* Access to old hardware. You have a number of general purpose IO pins that you can hook up to whatever you like: Old Amiga keyboards, disk drives, C64 cartridges or user port equipment - basically anything that is remotely electrically compatible can be hooked up without needing additional components. Latency isn't that important here - many of these are so slow the main CPU could easily drive them *if you had the IO pins available*. You don't. So the alternative then is some dumb IO circuitry, or a dedicated hard-realtime 32 bit CPU that doesn't cost much more.... I know which I'd pick.

* Doing cycle accurate emulation of various chips - including the SID for example. Assuming 10us, that means that if you want to do cycle accurate emulation of a chip - and you'd think emulation is something a decent number of people here care about - and avoid clock drift, you can't even exceed 100kHz with any guarantees.

Beyond that you can still manage to "sort of" do it in the sense that the immediately visible results can be made correct, good enough for many uses, but you need to "cheat" and count instruction cycles and rely on throughput to be high enough to make up for pre-emption by other tasks and interrupts. Even at 1us you're still not able to do more than 1MHz without resorting to "cheats". If you only care about playing your old games, it's likely not to matter for you. But to some of us the cleanness appeals... After all that's much of what attract me with the Amiga in the first place.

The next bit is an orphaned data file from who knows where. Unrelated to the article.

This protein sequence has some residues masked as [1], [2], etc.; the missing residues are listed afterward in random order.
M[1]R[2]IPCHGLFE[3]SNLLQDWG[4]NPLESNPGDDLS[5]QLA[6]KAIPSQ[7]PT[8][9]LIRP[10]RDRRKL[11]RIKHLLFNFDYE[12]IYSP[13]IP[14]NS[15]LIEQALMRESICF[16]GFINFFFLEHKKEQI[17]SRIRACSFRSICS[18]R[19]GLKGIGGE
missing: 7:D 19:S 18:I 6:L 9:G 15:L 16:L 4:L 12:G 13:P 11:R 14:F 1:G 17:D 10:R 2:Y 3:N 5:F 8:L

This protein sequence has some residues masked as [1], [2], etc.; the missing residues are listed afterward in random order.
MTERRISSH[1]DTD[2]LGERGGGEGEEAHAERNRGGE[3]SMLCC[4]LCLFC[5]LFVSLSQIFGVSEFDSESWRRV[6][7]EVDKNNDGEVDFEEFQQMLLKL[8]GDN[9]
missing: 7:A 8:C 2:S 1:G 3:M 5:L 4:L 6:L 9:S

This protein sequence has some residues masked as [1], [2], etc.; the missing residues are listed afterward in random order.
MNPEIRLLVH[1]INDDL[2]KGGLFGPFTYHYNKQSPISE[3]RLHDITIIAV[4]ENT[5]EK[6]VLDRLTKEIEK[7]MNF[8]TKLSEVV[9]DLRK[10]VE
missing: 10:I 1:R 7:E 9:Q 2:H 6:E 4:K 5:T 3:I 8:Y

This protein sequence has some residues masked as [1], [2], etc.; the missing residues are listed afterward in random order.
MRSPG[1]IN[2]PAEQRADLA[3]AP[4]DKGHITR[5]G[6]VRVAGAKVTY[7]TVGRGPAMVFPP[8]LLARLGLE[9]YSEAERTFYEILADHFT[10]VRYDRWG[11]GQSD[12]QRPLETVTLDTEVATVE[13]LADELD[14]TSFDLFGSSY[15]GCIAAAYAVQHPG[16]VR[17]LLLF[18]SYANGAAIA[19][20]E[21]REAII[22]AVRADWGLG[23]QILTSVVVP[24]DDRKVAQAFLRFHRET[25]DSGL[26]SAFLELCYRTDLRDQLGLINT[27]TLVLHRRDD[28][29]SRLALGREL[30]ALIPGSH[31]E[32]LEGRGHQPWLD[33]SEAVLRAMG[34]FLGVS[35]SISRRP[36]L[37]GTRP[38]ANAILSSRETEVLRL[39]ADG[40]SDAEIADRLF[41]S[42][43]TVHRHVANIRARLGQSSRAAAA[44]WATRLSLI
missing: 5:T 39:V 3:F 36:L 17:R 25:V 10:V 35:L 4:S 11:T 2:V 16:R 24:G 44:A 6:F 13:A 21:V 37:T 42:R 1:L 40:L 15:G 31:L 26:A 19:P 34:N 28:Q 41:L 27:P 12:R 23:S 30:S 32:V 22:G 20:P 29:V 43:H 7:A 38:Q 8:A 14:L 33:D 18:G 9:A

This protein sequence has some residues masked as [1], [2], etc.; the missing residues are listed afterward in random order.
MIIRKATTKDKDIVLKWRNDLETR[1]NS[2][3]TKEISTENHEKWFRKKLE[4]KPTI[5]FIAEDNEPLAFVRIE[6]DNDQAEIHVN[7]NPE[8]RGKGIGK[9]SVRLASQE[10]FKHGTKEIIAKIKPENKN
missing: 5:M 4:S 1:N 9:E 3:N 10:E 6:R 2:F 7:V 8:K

* Sound effects box doing live manipulation of sound (yes, a few ms can be noticeable if you want to modify a sound stream to be combined with other sound sources)

* MIDI interface (unless they've picked a sound-card or chipset that has one built in, but this is less and less common - I can't remember the last sound-card I had that came with MIDI support) (yes, I know you can get cheap USB MIDI adapters, or buy a high end sound card, but why, if you already have what you need?), or do realtime transformation of MIDI events... Ok, so perhaps old jibes from Atari ST owners still hurt :P

* Software oscilloscope at far higher accuracy than the main CPU could hope to, thanks to hard realtime guarantees.

* Trivially easy interfacing to hobby projects: LCD panels, home automation, robotics etc. - I'm surely not the only one that remembers the number of homebrew hardware hacks for the classic Amiga's. Heck, I had stuff soldered straight to pins on my M68k in my first A500...

* Network analysis / realtime packet manipulation etc. The main CPU *can* do this, but for many of the types of things you night want to use this for, why burden the main CPU with the extra overhead when there's no need to?

Quote:
For most real world applications it gets back to the "reading the bounce of a joystick" argument on A.org....


Most "real world" applications aren't directly impacted by any hardware interface. But for the ones that are affected it can make a great deal of difference.

And again, it doesn't matter if this is useless to a lot of (or even most) users, as long as it's useful enough to increase the odds of a small number of additional ex-Amiga users (like me) deciding to return to the platform. Just the amount of discussion about it alone indicates to me that it's a good investment for A-Eon to include it.

It is in any case kind of odd to read this focus on raw performance on an Amiga forum, when the best choice if raw performance was the overriding goal would be to use an x86-64 box in almost any situation these days... Low latency task and offloading the main CPU as much as possible has been a part of the Amiga legacy from day one.

Last edited by vidarh on 12-Jan-2010 at 05:05 PM.